Government gives industry deadline of early March 2022 to agree to a plan of action to remediate unsafe cladding

Since the Grenfell Tower fire in 2017, the Government has taken a number of steps aimed at addressing the building safety and cladding crisis. Those steps have included provision for financial contributions to remedying unsafe cladding through the ACM cladding remediation programme and the Building Safety Fund, which helps fund the removal and replacement of unsafe non-ACM cladding on buildings over 18m in height. Despite this, significant gaps in funding (including for buildings between 11m and 18m in height) has meant that, in many cases, leaseholders have been forced to fund remedial works themselves.

Following the Secretary of State for Levelling Up, Housing and Communities, Michael Gove’s, statement to the House of Commons on 10 January 2022, it appears that is about to change. Mr Gove’s speech proposed a substantial reset of the Government’s approach to the remediation of unsafe cladding, insisting that those who profited from the unsafe buildings would now be made to pay for the remedial works, not leaseholders and taxpayers.

An Open Letter to the Residential Property Developer Industry

Following his speech, Mr Gove published a letter to the Residential Property Developer Industry requesting that they “work with [his] department through open and transparent negotiations to agree a settlement that will restore confidence and ensure the industry that caused the problem pays to fix it”. The industry is now asked to:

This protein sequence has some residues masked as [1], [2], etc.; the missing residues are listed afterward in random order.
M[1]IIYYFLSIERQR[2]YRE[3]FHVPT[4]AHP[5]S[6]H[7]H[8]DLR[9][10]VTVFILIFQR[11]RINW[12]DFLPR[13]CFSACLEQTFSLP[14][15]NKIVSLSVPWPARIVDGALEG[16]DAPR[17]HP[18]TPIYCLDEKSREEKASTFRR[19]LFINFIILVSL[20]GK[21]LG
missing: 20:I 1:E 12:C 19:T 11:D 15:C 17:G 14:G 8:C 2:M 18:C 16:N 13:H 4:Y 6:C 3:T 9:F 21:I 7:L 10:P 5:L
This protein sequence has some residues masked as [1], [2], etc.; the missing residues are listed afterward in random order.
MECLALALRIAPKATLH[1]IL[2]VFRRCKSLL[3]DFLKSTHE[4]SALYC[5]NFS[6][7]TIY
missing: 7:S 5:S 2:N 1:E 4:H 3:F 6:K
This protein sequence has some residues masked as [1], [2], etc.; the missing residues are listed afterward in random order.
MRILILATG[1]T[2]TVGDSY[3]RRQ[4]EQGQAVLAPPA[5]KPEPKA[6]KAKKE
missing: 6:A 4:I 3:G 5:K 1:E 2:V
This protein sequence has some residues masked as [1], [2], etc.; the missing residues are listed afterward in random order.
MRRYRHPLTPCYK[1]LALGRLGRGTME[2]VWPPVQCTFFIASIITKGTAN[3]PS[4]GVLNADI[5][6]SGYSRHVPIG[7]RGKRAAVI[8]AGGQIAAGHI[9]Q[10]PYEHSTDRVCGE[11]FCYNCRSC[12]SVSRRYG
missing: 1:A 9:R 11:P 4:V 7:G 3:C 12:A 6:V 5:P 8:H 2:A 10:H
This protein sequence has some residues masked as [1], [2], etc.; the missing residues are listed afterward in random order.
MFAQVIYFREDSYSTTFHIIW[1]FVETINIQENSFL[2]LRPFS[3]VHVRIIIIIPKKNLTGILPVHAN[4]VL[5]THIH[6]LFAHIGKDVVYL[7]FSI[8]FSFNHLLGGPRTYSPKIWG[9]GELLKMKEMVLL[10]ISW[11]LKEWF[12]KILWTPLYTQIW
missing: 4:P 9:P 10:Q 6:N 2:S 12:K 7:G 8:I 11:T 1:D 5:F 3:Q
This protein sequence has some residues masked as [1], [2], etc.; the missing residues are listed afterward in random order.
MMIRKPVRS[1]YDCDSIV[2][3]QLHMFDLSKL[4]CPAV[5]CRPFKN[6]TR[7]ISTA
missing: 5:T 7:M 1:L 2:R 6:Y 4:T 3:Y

1. make voluntary financial contributions to a dedicated fund totalling £4 billion to remediate unsafe cladding on properties of 11m – 18m in height;
  2. self-fund and undertake all necessary remediation works to buildings over 11m (including over 18m) in height that they have played a role in developing; and
  3. provide comprehensive information on all buildings over 11m in height which have historic safety defects and which they have played a part in constructing in the last 30 years.

The letter goes on to state that the next step will be “open discussions through a roundtable that brings together 20 of the largest housebuilders and developer trade bodies, followed by ongoing negotiations with all those in scope”.

Mr Gove has set a deadline of early March 2022 for a clear, fully funded plan of action to be agreed and has warned the industry that if it fails to commit to resolving the cladding crisis the Government is prepared to take “all steps necessary to make this happen” including:

  1. restricting access to government funding and future procurements for individual companies;
  2. the use of planning powers;
  3. the pursuit of companies through the courts; and
  4. the imposition of a solution in law.

At this stage it is unclear which companies fall into the letter’s scope, however, it is expected that all firms with annual profits from housebuilding at or above £10 million will be included.

A ‘Bold New Plan’

Other changes in the Government’s approach to the cladding crisis which were set out by Mr Gove include:-